SA actress in plum role

2009-08-01 00:00

IT took nearly a year and several auditions before Jessica Haines got the nod to play the role of Lucy Lurie in the big-screen adaptation of J.M. Coetzee’s award-winning novel, Disgrace.

In doing so, she beat Hollywood heavyweights like Cate Blanchett to perform opposite iconic actor John Malkovich, who plays her father, David.

There were no hysterics when she heard the news. “As an actress you get used to failure, and I never believe anything is real until I’m actually on set working, so I didn’t worry when I hadn’t heard from the producers.

“And when they phoned me, I was quite calm and just said ‘Thank you’. They were like, ‘Do you understand what we’re saying?’, and I said ‘Yes, thank you’.”

Speaking to me during a promotional tour for Disgrace, which is being screened at Cinema Nouveau Gateway at 6 pm tonight as part of the 2009 Durban International Film Festival (Diff), Haines said it has been an honour to play such a strong female role.

The actress, whose parents, Felicity and Anthony, live in Hilton, was well-acquainted with the 1999 Booker prizewinning novel, having studied it at Epworth, but she re-read it in preparation for the film, which was shot in Cape Town and Grahamstown.

Asked to describe the character of Lucy, a lesbian who is brutally raped and left pregnant by her attacker, she said: “She’s a phenomenal woman, especially in respect of the choices she makes. In portraying her, I wanted to show her strength, but also her vulnerability and femininity. I wanted people to sense her internal struggle. There are so many victims of rape in this country and I think it is very important to emphasise the significant effect it has on women.”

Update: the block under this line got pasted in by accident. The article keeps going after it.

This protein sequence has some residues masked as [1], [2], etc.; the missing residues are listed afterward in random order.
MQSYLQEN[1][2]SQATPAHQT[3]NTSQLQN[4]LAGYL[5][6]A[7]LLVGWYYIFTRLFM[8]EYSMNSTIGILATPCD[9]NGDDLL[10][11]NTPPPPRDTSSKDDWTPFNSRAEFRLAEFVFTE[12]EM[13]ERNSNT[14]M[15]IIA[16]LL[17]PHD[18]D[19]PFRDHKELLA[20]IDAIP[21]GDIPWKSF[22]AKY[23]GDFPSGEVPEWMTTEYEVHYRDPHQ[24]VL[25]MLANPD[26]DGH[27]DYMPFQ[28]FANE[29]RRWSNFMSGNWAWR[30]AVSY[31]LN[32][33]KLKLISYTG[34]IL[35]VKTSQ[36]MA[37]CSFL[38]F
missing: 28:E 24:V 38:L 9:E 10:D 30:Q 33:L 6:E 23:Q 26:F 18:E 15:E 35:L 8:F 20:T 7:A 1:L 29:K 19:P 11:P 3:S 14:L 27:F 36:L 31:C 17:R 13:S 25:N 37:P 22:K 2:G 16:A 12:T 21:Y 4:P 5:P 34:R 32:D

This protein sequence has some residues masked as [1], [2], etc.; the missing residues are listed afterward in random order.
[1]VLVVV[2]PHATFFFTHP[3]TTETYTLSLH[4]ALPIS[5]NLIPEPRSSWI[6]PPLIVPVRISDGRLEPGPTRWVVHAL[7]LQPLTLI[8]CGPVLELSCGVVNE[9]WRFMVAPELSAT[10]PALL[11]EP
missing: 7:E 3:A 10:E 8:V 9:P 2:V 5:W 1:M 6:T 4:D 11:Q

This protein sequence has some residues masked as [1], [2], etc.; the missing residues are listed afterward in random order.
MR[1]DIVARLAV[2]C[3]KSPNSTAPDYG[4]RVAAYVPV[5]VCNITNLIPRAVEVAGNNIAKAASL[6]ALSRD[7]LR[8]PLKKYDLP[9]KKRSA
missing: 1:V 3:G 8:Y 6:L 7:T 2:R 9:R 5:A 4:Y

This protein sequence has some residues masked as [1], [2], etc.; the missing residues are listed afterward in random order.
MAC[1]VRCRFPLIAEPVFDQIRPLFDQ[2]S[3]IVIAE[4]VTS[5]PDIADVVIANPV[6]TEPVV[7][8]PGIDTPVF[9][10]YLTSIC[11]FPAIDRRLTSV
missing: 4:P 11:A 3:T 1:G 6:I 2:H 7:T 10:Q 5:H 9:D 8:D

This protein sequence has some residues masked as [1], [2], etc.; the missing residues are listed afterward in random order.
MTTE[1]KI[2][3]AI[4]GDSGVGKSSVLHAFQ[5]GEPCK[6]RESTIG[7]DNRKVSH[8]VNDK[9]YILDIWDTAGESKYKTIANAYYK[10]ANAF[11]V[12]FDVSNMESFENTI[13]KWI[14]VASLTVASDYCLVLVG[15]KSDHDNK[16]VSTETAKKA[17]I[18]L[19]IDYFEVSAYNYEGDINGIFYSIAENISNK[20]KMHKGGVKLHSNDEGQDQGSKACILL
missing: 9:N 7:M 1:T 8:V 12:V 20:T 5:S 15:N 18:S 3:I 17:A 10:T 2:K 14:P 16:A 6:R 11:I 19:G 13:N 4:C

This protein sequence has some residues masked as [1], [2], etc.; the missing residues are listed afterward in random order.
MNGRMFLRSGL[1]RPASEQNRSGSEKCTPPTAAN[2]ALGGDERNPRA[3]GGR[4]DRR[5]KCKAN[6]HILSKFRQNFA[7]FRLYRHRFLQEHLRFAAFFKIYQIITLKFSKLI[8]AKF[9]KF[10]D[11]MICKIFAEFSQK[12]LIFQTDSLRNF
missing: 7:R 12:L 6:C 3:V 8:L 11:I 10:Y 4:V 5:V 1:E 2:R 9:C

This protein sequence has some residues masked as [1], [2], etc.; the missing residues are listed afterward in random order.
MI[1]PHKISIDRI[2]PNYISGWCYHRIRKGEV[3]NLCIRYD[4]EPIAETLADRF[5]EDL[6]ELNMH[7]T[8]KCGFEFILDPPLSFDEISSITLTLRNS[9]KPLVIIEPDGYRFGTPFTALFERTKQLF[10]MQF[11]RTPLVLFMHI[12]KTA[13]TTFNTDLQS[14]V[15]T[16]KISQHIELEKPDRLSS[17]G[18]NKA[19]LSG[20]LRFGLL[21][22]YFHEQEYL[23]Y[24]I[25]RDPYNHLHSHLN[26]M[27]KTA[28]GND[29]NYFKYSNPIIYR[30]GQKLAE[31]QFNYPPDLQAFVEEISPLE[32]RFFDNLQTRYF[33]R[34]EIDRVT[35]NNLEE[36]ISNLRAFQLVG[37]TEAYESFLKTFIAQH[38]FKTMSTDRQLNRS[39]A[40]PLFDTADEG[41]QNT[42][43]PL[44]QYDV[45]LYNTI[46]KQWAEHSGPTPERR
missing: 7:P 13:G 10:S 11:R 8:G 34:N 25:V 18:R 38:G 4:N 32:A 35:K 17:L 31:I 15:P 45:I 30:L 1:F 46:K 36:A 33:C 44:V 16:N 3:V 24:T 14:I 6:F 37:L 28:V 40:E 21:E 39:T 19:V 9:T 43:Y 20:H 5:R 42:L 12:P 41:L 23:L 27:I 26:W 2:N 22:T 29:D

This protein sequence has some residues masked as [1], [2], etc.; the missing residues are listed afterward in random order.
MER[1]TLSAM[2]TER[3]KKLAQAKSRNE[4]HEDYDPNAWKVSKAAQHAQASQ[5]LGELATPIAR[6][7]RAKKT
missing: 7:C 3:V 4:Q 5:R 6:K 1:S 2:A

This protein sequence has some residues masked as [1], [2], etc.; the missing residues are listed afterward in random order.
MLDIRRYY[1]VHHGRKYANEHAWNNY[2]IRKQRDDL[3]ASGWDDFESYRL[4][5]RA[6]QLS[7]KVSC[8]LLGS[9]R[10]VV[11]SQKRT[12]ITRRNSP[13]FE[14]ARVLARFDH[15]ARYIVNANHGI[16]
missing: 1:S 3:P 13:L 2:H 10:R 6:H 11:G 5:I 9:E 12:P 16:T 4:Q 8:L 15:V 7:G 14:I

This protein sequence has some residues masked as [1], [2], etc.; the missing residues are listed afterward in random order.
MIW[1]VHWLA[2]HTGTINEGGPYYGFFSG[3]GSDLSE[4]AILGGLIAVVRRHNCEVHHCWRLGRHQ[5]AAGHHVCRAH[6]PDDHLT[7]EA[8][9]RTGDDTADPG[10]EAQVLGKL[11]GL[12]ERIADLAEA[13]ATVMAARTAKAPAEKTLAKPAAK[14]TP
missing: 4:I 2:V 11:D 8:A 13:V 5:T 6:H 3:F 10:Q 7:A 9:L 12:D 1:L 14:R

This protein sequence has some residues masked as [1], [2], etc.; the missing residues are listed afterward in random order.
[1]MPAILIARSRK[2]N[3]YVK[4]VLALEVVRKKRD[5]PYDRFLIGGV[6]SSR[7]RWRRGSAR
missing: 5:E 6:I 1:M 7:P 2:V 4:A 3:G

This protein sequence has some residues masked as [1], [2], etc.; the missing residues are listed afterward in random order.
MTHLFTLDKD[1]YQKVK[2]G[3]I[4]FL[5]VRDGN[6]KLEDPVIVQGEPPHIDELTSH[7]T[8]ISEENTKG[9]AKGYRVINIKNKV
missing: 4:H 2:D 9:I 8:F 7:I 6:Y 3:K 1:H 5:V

To ensure that she was able to portray the effects of the rape accurately, the actress spoke at length with professionals who work with lesbian victims of rape.

There has in recent months been an increase in attacks on such women by men who believe their actions will “cure” them of their sexual orientation, according to the international NGO, ActionAid.

She also has nothing but praise for the generosity Malkovich (whose screen credits include Being John Malkovich, Of Mice and Men, Dangerous Liaisons, Empire of the Sun and The Killing Fields) showed her as an actor.

“The thought of sharing the screen with such an icon, with someone who has such massive presence, was very daunting.

“He seems so severe, but actually he’s very approachable, open and warm. He made my job so much easier,” she said.

Away from the stage and camera, she lives a quiet — if somewhat nomadic life — with her husband, Richard Walker, an economist with the African Development Bank.

“Their home is in Tunisia, but a move to Kenya may be on the cards later this year.

“We both love Africa and we tend to move around a lot … but, as an actress I think that travelling will be more valuable to my career. It’s certainly better than waiting for casting calls in Johannesburg or Los Angeles.”

Disgrace goes on national release on August 14.




• Born and grew up in the Eastern Cape and then moved to Pietermaritzburg to attend Epworth School.

• Graduated from the University of Cape Town with a degree in Social Anthropology.

• Has appeared in Home Affairs, Gazlam and Isidingo.

• Will be appearing in the remake of the 1960s British television series The Prisoner with Sir Ian McKellen and Jim Caviezel, and is playing Ally, Kevin Carter’s lover, in The Bang Bang Club, opposite Ryan Phillipe.

• Is thinking about writing a children’s book and wants to learn French.

DISGRACE tells the story of David Lurie, a divorced professor of romantic poetry, in post-apartheid South Africa, who is fired for having an affair with a student. He retreats to the farm of his daughter, Lucy, where he helps to harvest flowers and volunteers at an animal welfare clinic.

This peaceful way of life is shattered when three strangers violently attack Lurie and rape Lucy. She later discovers she is pregnant and decides to keep the child and to share her land with Petrus, a black landowner, in return for his protection.

Her decisions push Lurie to his limits as a father and a man, but eventually he learns to accept his daughter and the changing country.

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